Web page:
D-CENT has contributed actively to the development of open social web standards, an open standardization effort led by the W3C.

All research reports are available at dcentproject.eu/resources.


Awards, exhibitions

Prix Ars Electronica

The Prix Ars Electronica is one of the most important yearly prizes in the field of electronic and interactive art, computer animation, digital culture and music. In 2016, D-CENT was awarded with an Honorary mention in Digital communities category.

ISOC Internet Awards

The Internet Society in Netherlands nominated D-CENT Freecoin among ten the most innovative and interesting initiatives to receive the Internet Innovation Award 2016.

Big Bang Data

D-CENT was showcased at Somerset house in London. The Big Bang Data exhibition explored datafiction through the work of artists, designers, journalists and visionaries. Through a data visualization by D-CENT partner Eurecat (Barcelona Media), we try to better understand how discussion build Collective Intelligence.


Together with Debra Solomon, D-CENT partner Jaromil Rojo (Dyne.org) presented four art works at an Entropical exhibition displayed at Amstelpark, the Netherlands.


Event highlights

Democratic Cities 2016

In May 2016, D-CENT organised its Final event in Madrid, together with a group o co-operation partners. Democratic Cities event was divided to five-day Democracy Lab and two-day International Conference, together attracting close to 500 participants.

Network democracy and new forms of citizen participation 2016

In April 2016, D-CENT organised a roundtable in Rome, in co-operation with the Five Star Movement in Italy. The event was targeted for policy makers, citizens activists, social movements, and the developers of the new open source democracy tools.

Net Futures 2016

Wishing to maximize competitiveness of the European technology industry, the Net Futures 2016 gathered over 1.000 attendees in Brussels. In this major EU event, D-CENT coordinator Francesca Bria was presenting in a workshop diving into Sharing Economy.


EU’s biggest digital research event attracted more than 7000 ICT professionals. D-CENT showcased its tools in the exhibition area among 100 best-in-class results of European ICT Research & Innovation projects.

Web We Want 2015

This yearly festival looks at the extraordinary impact the web has had on individuals, governments and societies at large. In 2015, D-CENT coordinator Francesca Bria was talking in a panel about Digital Governments.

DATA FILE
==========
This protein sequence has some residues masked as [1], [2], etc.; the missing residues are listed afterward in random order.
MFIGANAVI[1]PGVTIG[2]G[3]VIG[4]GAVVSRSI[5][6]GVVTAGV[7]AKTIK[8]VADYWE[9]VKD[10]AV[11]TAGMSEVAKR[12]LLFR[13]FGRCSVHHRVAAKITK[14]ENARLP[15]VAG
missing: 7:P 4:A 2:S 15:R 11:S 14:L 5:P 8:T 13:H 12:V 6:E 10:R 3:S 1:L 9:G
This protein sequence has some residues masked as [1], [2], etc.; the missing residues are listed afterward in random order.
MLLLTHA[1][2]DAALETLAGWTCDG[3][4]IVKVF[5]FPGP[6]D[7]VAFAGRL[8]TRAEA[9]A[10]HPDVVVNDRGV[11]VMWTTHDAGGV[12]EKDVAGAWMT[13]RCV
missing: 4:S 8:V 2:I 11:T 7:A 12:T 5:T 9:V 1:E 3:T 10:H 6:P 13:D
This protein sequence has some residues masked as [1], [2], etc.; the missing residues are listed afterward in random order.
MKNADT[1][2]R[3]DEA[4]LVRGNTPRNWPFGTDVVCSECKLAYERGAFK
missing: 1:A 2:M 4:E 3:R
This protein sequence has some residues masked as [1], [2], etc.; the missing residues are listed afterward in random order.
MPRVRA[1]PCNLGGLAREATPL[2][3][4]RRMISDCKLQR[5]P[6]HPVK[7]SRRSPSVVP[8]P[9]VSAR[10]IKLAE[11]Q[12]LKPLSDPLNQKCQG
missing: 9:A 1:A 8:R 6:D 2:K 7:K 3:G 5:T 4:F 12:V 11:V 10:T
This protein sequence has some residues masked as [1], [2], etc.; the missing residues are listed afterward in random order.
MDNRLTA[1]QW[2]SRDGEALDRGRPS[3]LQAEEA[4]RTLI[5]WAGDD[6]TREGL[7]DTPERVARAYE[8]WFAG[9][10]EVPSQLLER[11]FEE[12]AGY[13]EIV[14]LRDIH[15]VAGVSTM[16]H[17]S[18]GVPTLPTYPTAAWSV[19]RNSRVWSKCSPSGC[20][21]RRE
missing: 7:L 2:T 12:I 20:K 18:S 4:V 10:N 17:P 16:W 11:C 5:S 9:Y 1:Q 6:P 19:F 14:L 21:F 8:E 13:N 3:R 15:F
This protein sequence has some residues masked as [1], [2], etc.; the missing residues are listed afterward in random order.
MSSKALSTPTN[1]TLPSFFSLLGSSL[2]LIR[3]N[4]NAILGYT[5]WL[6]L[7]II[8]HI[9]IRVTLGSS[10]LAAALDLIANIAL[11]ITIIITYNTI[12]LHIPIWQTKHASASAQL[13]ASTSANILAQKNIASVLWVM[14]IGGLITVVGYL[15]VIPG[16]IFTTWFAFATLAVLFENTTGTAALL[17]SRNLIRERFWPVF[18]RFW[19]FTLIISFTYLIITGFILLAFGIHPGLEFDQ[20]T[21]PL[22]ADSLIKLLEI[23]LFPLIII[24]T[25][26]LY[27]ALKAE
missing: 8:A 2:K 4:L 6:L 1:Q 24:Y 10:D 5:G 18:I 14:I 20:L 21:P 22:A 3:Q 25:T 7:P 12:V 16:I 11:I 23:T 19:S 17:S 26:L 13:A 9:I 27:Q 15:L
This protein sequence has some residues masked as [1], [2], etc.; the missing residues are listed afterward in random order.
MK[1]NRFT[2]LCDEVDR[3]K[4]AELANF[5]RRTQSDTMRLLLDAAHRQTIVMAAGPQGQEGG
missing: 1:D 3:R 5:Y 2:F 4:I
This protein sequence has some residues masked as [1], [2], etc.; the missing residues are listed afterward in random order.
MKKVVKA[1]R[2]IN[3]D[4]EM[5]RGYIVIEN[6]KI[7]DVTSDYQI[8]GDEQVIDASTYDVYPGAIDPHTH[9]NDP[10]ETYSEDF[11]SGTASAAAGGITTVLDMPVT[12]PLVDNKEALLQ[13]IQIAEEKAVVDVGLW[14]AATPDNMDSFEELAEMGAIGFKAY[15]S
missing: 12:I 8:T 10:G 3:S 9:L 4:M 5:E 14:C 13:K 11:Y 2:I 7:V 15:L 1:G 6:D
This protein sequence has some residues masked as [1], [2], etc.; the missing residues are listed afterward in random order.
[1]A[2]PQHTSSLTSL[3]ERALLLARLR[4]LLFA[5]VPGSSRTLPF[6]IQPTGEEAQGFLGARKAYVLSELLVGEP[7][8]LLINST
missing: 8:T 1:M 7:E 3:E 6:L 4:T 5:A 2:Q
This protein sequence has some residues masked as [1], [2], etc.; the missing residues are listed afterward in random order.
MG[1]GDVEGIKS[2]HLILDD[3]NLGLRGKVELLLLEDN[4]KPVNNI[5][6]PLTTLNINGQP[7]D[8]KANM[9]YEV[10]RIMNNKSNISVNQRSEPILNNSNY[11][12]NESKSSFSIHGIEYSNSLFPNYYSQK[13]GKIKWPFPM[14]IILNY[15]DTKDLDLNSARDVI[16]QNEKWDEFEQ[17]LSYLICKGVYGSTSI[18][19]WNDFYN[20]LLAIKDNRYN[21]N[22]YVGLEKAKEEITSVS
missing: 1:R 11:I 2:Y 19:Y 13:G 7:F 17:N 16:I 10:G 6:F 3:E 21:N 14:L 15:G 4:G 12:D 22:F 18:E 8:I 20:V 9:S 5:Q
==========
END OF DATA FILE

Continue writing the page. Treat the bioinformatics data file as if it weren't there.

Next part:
Network Democracy for a better city 2015

D-CENT Mid-point event was organised in Barcelona in May 2015. It attracted around 170 high-level policy makers, academics, activists, civic society organisations, and hackers together to discuss and debate.


The second international event on CAPS included a roundtable by D-CENT. The session explored the opportunities and the tensions emerging in the new forms of political movements that are using technologies to empower citizens and reinvent democracy.



D-CENT run from October 2013 to May 2016. It received funding from the European Union’s Seventh Framework Programme for research, technological development and demonstration under grant agreement no 610349. The total budget was 2,5 million euros.



D-CENT had a strong international consortium with nine partners all across Europe: Nesta, UK (coordinator); Citizens Foundation, Iceland; CNRS ‐ Centre d’economie de la Sorbonne, France; Dyne.org, the Netherlands; Forum Virium Helsinki, Finland; International Modern Media Institute, Iceland; Open Knowledge Foundation, UK; Open University of Catalunya and Eurecat, Spain; ThoughtWorks, UK; World Wide Web Consortium, France.



D-CENT adopted a multidisciplinary mixed methods approach for the research and development process. Communities are providing continuous input to the technical design and implementation.

In early 2014, D-CENT organized Lean Inception Workshops in the each pilot country: Iceland, Spain and Finland. The outcomes were transformed into the first Minimal Viable Products (MVPs) for the D-CENT platform. In 2014-2015, the MVP’s were further tested and piloted in the pilot countries. They also fed information into the technical requirements and technical design of the D-CENT platform, as well as the plans for pilot implementation.


Part of the CAPS initiative

D-CENT is part of a larger set of CAPS initiatives (CAPS2020). CAPS (Collective Awareness Platforms for Sustainability and Social Innovation) can be described as non-commercial, open Internet platforms, connecting citizens to each other – and to the “Internet of Things” whenever necessary. D-CENT has been designed to complement these initiatives and to advance the state of the art in the Digital Social Innovation field.

Impact4you.eu is a platform dedicated to spreading the word about the CAPS projects such as D-CENT and digital social innovation in general. The Platform offers anyone interested or active in the field of social innovation the opportunity to voice their opinion about the social innovation initiatives.


D-CENT in media (2013-2016)